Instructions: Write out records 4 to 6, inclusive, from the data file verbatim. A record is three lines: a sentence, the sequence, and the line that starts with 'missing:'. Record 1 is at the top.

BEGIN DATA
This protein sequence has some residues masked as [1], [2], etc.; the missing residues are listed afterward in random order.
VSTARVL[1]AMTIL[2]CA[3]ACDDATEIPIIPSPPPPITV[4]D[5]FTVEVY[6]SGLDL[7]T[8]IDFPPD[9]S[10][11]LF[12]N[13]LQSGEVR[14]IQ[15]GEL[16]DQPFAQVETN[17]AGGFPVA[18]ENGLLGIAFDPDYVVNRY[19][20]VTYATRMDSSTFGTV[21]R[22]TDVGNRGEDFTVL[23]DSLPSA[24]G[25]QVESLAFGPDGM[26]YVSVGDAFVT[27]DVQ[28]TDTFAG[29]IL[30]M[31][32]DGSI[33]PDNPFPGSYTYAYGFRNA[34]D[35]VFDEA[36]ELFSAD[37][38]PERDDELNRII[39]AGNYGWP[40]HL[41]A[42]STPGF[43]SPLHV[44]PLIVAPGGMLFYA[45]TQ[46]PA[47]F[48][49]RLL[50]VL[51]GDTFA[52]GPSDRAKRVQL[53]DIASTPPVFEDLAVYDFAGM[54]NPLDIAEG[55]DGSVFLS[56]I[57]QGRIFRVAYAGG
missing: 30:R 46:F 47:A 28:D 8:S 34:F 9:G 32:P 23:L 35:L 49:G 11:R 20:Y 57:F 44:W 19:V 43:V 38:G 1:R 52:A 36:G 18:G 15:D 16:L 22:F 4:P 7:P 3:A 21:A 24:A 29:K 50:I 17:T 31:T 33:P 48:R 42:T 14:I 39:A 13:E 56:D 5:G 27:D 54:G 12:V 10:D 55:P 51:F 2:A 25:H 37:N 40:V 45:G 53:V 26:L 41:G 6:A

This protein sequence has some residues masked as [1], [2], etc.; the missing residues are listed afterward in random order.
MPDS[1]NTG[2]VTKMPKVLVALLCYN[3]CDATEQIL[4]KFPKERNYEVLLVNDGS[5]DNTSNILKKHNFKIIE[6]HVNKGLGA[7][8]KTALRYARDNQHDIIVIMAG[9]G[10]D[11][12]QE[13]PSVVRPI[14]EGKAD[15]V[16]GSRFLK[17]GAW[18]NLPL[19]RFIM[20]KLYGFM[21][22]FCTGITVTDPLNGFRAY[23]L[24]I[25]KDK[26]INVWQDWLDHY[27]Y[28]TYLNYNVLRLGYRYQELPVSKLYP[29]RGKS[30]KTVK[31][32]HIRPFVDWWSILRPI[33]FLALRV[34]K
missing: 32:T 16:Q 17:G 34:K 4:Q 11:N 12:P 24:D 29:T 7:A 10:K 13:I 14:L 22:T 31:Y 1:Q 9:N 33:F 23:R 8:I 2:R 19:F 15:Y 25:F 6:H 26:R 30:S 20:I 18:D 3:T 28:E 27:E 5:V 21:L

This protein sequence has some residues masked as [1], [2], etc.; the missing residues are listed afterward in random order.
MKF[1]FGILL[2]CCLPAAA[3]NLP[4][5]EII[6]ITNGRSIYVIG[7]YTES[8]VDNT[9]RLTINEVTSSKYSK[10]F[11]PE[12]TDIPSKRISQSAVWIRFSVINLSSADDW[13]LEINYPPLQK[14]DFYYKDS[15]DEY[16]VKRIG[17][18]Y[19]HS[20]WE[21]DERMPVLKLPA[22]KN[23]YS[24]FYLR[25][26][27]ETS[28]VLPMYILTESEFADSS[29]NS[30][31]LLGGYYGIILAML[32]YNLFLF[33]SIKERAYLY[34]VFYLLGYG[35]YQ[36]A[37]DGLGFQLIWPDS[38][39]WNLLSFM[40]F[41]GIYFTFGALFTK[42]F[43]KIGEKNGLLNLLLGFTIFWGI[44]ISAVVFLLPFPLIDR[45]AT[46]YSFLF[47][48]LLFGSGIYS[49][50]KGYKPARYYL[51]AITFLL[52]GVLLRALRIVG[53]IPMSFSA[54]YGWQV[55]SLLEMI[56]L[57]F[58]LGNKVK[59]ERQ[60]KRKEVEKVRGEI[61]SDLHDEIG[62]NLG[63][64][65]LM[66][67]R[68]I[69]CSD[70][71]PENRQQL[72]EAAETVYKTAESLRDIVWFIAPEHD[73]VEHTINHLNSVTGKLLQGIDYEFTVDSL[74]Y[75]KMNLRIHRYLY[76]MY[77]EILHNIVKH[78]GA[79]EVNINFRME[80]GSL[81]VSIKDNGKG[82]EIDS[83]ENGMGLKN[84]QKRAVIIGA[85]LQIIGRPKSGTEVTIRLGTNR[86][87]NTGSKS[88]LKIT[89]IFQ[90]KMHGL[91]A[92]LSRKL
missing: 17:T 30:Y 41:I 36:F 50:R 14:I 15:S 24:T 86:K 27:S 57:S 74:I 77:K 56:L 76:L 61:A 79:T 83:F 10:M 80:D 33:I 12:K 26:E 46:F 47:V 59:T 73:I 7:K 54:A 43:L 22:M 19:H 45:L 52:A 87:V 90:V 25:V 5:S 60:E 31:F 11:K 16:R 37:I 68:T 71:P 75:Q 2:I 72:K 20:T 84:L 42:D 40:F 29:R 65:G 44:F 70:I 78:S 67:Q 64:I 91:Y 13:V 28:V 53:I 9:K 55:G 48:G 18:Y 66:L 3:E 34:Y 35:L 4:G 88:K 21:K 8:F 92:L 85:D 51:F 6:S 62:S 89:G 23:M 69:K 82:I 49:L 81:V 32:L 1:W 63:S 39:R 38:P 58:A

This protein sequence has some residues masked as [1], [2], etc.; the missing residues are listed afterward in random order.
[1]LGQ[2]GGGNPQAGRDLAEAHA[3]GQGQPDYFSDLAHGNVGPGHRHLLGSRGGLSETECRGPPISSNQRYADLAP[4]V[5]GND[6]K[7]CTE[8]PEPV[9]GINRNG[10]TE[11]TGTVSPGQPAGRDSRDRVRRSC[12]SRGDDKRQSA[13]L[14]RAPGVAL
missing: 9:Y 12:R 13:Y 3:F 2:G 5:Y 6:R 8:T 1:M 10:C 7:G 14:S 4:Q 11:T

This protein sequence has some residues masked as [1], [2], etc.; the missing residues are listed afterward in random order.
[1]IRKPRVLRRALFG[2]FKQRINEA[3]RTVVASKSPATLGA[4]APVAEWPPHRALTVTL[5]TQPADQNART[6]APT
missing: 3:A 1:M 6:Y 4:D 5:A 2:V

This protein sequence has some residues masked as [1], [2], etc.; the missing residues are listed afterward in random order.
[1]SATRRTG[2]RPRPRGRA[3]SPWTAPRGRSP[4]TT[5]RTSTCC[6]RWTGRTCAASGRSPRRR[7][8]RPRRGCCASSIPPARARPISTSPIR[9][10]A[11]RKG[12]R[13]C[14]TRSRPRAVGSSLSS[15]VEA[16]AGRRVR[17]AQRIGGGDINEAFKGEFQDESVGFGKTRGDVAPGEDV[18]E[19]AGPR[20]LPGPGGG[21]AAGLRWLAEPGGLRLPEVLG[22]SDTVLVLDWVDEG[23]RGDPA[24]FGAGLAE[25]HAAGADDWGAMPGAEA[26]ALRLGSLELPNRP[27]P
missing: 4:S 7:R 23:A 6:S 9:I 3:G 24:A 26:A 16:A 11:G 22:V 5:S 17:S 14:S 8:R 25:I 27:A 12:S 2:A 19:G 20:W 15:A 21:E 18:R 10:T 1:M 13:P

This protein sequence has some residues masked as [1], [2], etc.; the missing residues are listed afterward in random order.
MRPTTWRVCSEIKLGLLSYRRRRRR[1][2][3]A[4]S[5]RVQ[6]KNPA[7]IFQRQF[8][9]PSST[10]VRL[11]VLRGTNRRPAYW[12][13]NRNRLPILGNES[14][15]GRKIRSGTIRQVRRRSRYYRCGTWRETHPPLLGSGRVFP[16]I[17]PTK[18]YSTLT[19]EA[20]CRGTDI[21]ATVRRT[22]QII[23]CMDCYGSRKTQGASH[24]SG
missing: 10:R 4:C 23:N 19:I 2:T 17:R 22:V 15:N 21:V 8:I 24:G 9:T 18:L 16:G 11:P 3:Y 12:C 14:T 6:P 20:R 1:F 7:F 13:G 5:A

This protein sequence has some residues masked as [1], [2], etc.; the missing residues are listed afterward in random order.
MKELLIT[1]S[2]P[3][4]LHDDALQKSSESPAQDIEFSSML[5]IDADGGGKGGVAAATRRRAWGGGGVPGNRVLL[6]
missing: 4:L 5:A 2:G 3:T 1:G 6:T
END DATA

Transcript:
This protein sequence has some residues masked as [1], [2], etc.; the missing residues are listed afterward in random order.
[1]LGQ[2]GGGNPQAGRDLAEAHA[3]GQGQPDYFSDLAHGNVGPGHRHLLGSRGGLSETECRGPPISSNQRYADLAP[4]V[5]GND[6]K[7]CTE[8]PEPV[9]GINRNG[10]TE[11]TGTVSPGQPAGRDSRDRVRRSC[12]SRGDDKRQSA[13]L[14]RAPGVAL
missing: 9:Y 12:R 13:Y 3:F 2:G 5:Y 6:R 8:T 1:M 10:C 7:G 14:S 4:Q 11:T

This protein sequence has some residues masked as [1], [2], etc.; the missing residues are listed afterward in random order.
[1]IRKPRVLRRALFG[2]FKQRINEA[3]RTVVASKSPATLGA[4]APVAEWPPHRALTVTL[5]TQPADQNART[6]APT
missing: 3:A 1:M 6:Y 4:D 5:A 2:V

This protein sequence has some residues masked as [1], [2], etc.; the missing residues are listed afterward in random order.
[1]SATRRTG[2]RPRPRGRA[3]SPWTAPRGRSP[4]TT[5]RTSTCC[6]RWTGRTCAASGRSPRRR[7][8]RPRRGCCASSIPPARARPISTSPIR[9][10]A[11]RKG[12]R[13]C[14]TRSRPRAVGSSLSS[15]VEA[16]AGRRVR[17]AQRIGGGDINEAFKGEFQDESVGFGKTRGDVAPGEDV[18]E[19]AGPR[20]LPGPGGG[21]AAGLRWLAEPGGLRLPEVLG[22]SDTVLVLDWVDEG[23]RGDPA[24]FGAGLAE[25]HAAGADDWGAMPGAEA[26]ALRLGSLELPNRP[27]P
missing: 4:S 7:R 23:A 6:S 9:I 3:G 24:A 26:A 16:A 11:G 22:V 5:S 17:S 14:S 8:R 25:I 27:A 12:S 2:A 19:G 20:W 15:A 21:E 18:R 10:T 1:M 13:P